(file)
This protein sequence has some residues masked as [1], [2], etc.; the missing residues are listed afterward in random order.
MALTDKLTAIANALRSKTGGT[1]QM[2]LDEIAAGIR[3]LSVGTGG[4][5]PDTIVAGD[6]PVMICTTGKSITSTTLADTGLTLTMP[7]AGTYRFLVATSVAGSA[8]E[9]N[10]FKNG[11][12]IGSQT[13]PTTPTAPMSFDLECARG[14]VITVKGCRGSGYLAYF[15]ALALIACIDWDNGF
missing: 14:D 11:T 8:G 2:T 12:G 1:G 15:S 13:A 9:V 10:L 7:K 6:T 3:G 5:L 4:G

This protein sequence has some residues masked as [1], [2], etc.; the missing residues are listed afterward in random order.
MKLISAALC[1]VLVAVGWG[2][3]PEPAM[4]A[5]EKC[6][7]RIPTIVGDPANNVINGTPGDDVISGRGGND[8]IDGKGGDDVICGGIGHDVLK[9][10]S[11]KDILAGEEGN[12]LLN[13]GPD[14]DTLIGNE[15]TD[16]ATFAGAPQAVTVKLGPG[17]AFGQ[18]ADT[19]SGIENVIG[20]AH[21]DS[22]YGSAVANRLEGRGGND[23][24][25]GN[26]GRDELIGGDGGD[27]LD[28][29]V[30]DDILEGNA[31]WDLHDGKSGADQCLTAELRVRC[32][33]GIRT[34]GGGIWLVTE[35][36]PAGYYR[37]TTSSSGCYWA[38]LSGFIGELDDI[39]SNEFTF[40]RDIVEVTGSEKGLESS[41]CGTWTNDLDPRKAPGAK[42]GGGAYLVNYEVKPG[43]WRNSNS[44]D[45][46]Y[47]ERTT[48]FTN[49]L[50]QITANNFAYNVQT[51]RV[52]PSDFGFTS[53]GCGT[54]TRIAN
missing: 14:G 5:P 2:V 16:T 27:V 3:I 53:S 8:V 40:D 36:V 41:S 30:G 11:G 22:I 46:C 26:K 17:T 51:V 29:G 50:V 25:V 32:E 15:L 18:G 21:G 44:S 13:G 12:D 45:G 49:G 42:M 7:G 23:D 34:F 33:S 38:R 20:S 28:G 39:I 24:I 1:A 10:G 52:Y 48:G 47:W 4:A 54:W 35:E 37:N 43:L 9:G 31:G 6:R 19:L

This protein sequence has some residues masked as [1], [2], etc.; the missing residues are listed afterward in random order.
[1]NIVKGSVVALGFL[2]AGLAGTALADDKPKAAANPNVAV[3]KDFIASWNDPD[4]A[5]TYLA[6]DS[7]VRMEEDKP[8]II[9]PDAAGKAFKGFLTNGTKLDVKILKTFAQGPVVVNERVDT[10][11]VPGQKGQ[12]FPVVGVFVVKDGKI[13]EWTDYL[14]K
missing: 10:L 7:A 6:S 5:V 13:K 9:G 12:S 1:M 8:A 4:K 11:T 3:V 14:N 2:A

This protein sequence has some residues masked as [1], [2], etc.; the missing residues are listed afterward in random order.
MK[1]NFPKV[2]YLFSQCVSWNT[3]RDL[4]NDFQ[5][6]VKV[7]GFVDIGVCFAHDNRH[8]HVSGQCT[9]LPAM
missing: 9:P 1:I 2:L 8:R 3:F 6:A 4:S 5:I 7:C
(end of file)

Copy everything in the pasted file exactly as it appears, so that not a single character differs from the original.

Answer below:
This protein sequence has some residues masked as [1], [2], etc.; the missing residues are listed afterward in random order.
MALTDKLTAIANALRSKTGGT[1]QM[2]LDEIAAGIR[3]LSVGTGG[4][5]PDTIVAGD[6]PVMICTTGKSITSTTLADTGLTLTMP[7]AGTYRFLVATSVAGSA[8]E[9]N[10]FKNG[11][12]IGSQT[13]PTTPTAPMSFDLECARG[14]VITVKGCRGSGYLAYF[15]ALALIACIDWDNGF
missing: 14:D 11:T 8:G 2:T 12:G 1:G 15:S 13:A 9:V 10:L 7:K 6:T 3:G 5:L 4:G

This protein sequence has some residues masked as [1], [2], etc.; the missing residues are listed afterward in random order.
MKLISAALC[1]VLVAVGWG[2][3]PEPAM[4]A[5]EKC[6][7]RIPTIVGDPANNVINGTPGDDVISGRGGND[8]IDGKGGDDVICGGIGHDVLK[9][10]S[11]KDILAGEEGN[12]LLN[13]GPD[14]DTLIGNE[15]TD[16]ATFAGAPQAVTVKLGPG[17]AFGQ[18]ADT[19]SGIENVIG[20]AH[21]DS[22]YGSAVANRLEGRGGND[23][24][25]GN[26]GRDELIGGDGGD[27]LD[28][29]V[30]DDILEGNA[31]WDLHDGKSGADQCLTAELRVRC[32][33]GIRT[34]GGGIWLVTE[35][36]PAGYYR[37]TTSSSGCYWA[38]LSGFIGELDDI[39]SNEFTF[40]RDIVEVTGSEKGLESS[41]CGTWTNDLDPRKAPGAK[42]GGGAYLVNYEVKPG[43]WRNSNS[44]D[45][46]Y[47]ERTT[48]FTN[49]L[50]QITANNFAYNVQT[51]RV[52]PSDFGFTS[53]GCGT[54]TRIAN
missing: 14:G 5:P 2:V 16:T 27:V 3:I 53:S 8:V 40:D 36:V 41:S 30:G 11:G 22:I 46:C 26:K 17:T 51:V 29:G 50:V 25:V 32:E 15:L 18:G 21:G 44:S 13:G 12:D 45:G 49:G 42:M 7:G 23:D 34:F 33:S 38:R 20:S 28:G 39:I 24:I 1:A 10:G 52:Y 48:G 47:W 4:A 54:W 35:E 37:N 43:L 9:G 31:G 6:R 19:L

This protein sequence has some residues masked as [1], [2], etc.; the missing residues are listed afterward in random order.
[1]NIVKGSVVALGFL[2]AGLAGTALADDKPKAAANPNVAV[3]KDFIASWNDPD[4]A[5]TYLA[6]DS[7]VRMEEDKP[8]II[9]PDAAGKAFKGFLTNGTKLDVKILKTFAQGPVVVNERVDT[10][11]VPGQKGQ[12]FPVVGVFVVKDGKI[13]EWTDYL[14]K
missing: 10:L 7:A 6:S 5:V 13:K 9:G 12:S 1:M 8:A 4:K 11:T 3:V 14:N 2:A

This protein sequence has some residues masked as [1], [2], etc.; the missing residues are listed afterward in random order.
MK[1]NFPKV[2]YLFSQCVSWNT[3]RDL[4]NDFQ[5][6]VKV[7]GFVDIGVCFAHDNRH[8]HVSGQCT[9]LPAM
missing: 9:P 1:I 2:L 8:R 3:F 6:A 4:S 5:I 7:C